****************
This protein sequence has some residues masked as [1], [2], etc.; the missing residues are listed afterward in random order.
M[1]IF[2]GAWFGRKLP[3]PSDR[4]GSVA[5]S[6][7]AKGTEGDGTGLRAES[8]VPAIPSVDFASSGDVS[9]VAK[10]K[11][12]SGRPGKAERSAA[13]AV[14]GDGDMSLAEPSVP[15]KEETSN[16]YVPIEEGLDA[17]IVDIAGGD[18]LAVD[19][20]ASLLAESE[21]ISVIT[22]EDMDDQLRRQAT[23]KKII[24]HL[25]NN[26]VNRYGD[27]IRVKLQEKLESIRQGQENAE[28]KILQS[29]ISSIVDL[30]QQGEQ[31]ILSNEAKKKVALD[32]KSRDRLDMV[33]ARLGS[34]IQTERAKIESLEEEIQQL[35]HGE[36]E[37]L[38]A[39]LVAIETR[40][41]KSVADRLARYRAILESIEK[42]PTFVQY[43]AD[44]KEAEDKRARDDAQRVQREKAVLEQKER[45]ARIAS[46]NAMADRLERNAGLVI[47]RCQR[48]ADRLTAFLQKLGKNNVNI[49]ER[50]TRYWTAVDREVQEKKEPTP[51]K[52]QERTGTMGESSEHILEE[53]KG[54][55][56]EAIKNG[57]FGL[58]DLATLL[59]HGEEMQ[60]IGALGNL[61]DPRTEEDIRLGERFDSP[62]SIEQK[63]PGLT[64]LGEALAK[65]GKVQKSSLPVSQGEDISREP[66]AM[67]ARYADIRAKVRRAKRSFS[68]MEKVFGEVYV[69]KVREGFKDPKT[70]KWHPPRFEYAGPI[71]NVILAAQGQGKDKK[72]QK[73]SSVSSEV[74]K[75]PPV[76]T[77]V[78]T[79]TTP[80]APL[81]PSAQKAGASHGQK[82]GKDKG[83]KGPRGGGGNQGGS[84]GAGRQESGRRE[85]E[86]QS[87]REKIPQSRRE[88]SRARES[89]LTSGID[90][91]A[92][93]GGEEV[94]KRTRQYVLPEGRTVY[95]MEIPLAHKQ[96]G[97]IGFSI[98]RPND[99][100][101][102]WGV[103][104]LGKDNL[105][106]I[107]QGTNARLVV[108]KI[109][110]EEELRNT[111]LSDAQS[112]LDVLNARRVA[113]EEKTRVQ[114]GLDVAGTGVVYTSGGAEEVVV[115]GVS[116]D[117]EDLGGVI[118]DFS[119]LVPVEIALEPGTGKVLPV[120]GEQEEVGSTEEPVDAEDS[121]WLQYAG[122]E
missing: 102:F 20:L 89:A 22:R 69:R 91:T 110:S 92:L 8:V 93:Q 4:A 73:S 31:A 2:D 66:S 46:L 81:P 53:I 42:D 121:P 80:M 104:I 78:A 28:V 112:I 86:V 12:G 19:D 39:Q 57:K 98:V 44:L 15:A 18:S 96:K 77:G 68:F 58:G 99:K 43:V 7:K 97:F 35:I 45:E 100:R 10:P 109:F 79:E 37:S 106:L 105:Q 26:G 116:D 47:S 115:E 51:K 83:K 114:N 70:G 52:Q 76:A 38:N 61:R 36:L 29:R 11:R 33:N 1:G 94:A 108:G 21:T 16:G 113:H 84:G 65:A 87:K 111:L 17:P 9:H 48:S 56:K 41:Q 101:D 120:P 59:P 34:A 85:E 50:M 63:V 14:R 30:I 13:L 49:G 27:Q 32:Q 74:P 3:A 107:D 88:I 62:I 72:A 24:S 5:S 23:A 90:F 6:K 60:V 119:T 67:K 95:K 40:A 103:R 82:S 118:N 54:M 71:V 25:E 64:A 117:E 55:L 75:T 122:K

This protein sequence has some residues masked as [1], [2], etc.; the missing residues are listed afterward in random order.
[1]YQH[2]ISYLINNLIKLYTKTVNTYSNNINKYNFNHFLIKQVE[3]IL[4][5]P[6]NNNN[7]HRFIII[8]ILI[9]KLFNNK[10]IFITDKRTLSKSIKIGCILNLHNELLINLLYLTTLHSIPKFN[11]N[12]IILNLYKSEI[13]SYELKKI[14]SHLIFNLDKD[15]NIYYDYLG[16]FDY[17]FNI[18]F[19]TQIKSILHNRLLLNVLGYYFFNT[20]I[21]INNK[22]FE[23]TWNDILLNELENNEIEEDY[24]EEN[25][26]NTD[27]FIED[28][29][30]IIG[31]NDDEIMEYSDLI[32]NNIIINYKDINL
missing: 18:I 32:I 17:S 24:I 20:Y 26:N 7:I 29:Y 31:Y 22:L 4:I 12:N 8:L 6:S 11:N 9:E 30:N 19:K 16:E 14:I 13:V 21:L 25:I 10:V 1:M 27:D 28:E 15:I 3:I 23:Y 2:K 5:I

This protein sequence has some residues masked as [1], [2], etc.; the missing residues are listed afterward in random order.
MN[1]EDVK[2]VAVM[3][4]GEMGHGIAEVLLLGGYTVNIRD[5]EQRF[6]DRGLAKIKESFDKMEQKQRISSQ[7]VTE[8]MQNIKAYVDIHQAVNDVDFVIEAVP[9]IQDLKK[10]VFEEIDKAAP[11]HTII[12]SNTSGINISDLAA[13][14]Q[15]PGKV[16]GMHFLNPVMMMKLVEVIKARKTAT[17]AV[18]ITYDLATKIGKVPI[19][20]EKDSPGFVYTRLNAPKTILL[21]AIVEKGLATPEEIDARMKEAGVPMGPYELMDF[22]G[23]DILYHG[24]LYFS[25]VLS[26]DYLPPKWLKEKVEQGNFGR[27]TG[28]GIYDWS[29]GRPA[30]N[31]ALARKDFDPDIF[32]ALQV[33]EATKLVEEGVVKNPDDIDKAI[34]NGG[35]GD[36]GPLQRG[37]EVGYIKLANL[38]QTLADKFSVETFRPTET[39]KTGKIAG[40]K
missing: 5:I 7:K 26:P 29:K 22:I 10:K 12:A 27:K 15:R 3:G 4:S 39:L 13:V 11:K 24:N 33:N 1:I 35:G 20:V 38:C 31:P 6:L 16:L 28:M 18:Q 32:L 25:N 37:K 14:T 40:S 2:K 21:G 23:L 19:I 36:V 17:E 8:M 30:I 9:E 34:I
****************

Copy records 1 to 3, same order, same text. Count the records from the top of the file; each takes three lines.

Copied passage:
This protein sequence has some residues masked as [1], [2], etc.; the missing residues are listed afterward in random order.
M[1]IF[2]GAWFGRKLP[3]PSDR[4]GSVA[5]S[6][7]AKGTEGDGTGLRAES[8]VPAIPSVDFASSGDVS[9]VAK[10]K[11][12]SGRPGKAERSAA[13]AV[14]GDGDMSLAEPSVP[15]KEETSN[16]YVPIEEGLDA[17]IVDIAGGD[18]LAVD[19][20]ASLLAESE[21]ISVIT[22]EDMDDQLRRQAT[23]KKII[24]HL[25]NN[26]VNRYGD[27]IRVKLQEKLESIRQGQENAE[28]KILQS[29]ISSIVDL[30]QQGEQ[31]ILSNEAKKKVALD[32]KSRDRLDMV[33]ARLGS[34]IQTERAKIESLEEEIQQL[35]HGE[36]E[37]L[38]A[39]LVAIETR[40][41]KSVADRLARYRAILESIEK[42]PTFVQY[43]AD[44]KEAEDKRARDDAQRVQREKAVLEQKER[45]ARIAS[46]NAMADRLERNAGLVI[47]RCQR[48]ADRLTAFLQKLGKNNVNI[49]ER[50]TRYWTAVDREVQEKKEPTP[51]K[52]QERTGTMGESSEHILEE[53]KG[54][55][56]EAIKNG[57]FGL[58]DLATLL[59]HGEEMQ[60]IGALGNL[61]DPRTEEDIRLGERFDSP[62]SIEQK[63]PGLT[64]LGEALAK[65]GKVQKSSLPVSQGEDISREP[66]AM[67]ARYADIRAKVRRAKRSFS[68]MEKVFGEVYV[69]KVREGFKDPKT[70]KWHPPRFEYAGPI[71]NVILAAQGQGKDKK[72]QK[73]SSVSSEV[74]K[75]PPV[76]T[77]V[78]T[79]TTP[80]APL[81]PSAQKAGASHGQK[82]GKDKG[83]KGPRGGGGNQGGS[84]GAGRQESGRRE[85]E[86]QS[87]REKIPQSRRE[88]SRARES[89]LTSGID[90][91]A[92][93]GGEEV[94]KRTRQYVLPEGRTVY[95]MEIPLAHKQ[96]G[97]IGFSI[98]RPND[99][100][101][102]WGV[103][104]LGKDNL[105][106]I[107]QGTNARLVV[108]KI[109][110]EEELRNT[111]LSDAQS[112]LDVLNARRVA[113]EEKTRVQ[114]GLDVAGTGVVYTSGGAEEVVV[115]GVS[116]D[117]EDLGGVI[118]DFS[119]LVPVEIALEPGTGKVLPV[120]GEQEEVGSTEEPVDAEDS[121]WLQYAG[122]E
missing: 102:F 20:L 89:A 22:R 69:R 91:T 110:S 92:L 8:V 93:Q 4:A 73:S 31:A 2:D 66:S 46:L 81:P 53:I 42:D 121:P 80:M 104:I 78:A 28:V 112:I 86:V 12:G 19:D 39:Q 57:K 98:V 44:L 15:A 18:S 96:K 77:G 68:F 58:G 99:K 43:V 7:K 97:F 35:I 45:E 100:R 10:P 109:F 79:E 37:S 106:L 105:Q 26:G 116:D 47:S 115:E 51:K 83:K 114:N 70:G 52:Q 76:A 38:N 61:R 36:L 29:R 11:R 33:N 1:G 94:A 108:G 21:T 16:G 113:H 84:G 65:A 87:K 111:L 17:P 9:H 48:S 56:K 41:Q 101:D 120:P 59:P 34:A 85:E 50:M 63:V 14:R 30:I 13:L 49:G 27:Q 32:Q 74:P 3:A 107:D 88:I 62:I 72:A 24:S 5:S 23:A 90:F 6:K 60:V 119:T 67:K 95:K 40:A 103:R 82:S 118:N 54:M 71:V 25:E 64:A 117:E 55:L 75:T 122:K

This protein sequence has some residues masked as [1], [2], etc.; the missing residues are listed afterward in random order.
[1]YQH[2]ISYLINNLIKLYTKTVNTYSNNINKYNFNHFLIKQVE[3]IL[4][5]P[6]NNNN[7]HRFIII[8]ILI[9]KLFNNK[10]IFITDKRTLSKSIKIGCILNLHNELLINLLYLTTLHSIPKFN[11]N[12]IILNLYKSEI[13]SYELKKI[14]SHLIFNLDKD[15]NIYYDYLG[16]FDY[17]FNI[18]F[19]TQIKSILHNRLLLNVLGYYFFNT[20]I[21]INNK[22]FE[23]TWNDILLNELENNEIEEDY[24]EEN[25][26]NTD[27]FIED[28][29][30]IIG[31]NDDEIMEYSDLI[32]NNIIINYKDINL
missing: 18:I 32:I 17:S 24:I 20:Y 26:N 7:I 29:Y 31:Y 22:L 4:I 12:N 8:L 6:S 11:N 9:E 30:N 19:K 16:E 14:I 13:V 21:L 25:I 10:V 1:M 27:D 28:E 15:I 3:I 23:Y 2:K 5:I

This protein sequence has some residues masked as [1], [2], etc.; the missing residues are listed afterward in random order.
MN[1]EDVK[2]VAVM[3][4]GEMGHGIAEVLLLGGYTVNIRD[5]EQRF[6]DRGLAKIKESFDKMEQKQRISSQ[7]VTE[8]MQNIKAYVDIHQAVNDVDFVIEAVP[9]IQDLKK[10]VFEEIDKAAP[11]HTII[12]SNTSGINISDLAA[13][14]Q[15]PGKV[16]GMHFLNPVMMMKLVEVIKARKTAT[17]AV[18]ITYDLATKIGKVPI[19][20]EKDSPGFVYTRLNAPKTILL[21]AIVEKGLATPEEIDARMKEAGVPMGPYELMDF[22]G[23]DILYHG[24]LYFS[25]VLS[26]DYLPPKWLKEKVEQGNFGR[27]TG[28]GIYDWS[29]GRPA[30]N[31]ALARKDFDPDIF[32]ALQV[33]EATKLVEEGVVKNPDDIDKAI[34]NGG[35]GD[36]GPLQRG[37]EVGYIKLANL[38]QTLADKFSVETFRPTET[39]KTGKIAG[40]K
missing: 5:I 7:K 26:P 29:K 22:I 10:K 12:A 27:K 15:R 3:G 4:S 39:L 13:V 11:K 24:N 33:N 1:I 35:G 20:V 38:C 31:P 6:L 16:L 28:M 18:Q 32:L 25:N 37:K 14:T 40:S 2:K 21:G 23:L 19:I 36:V 17:E 8:M 30:I 9:E 34:I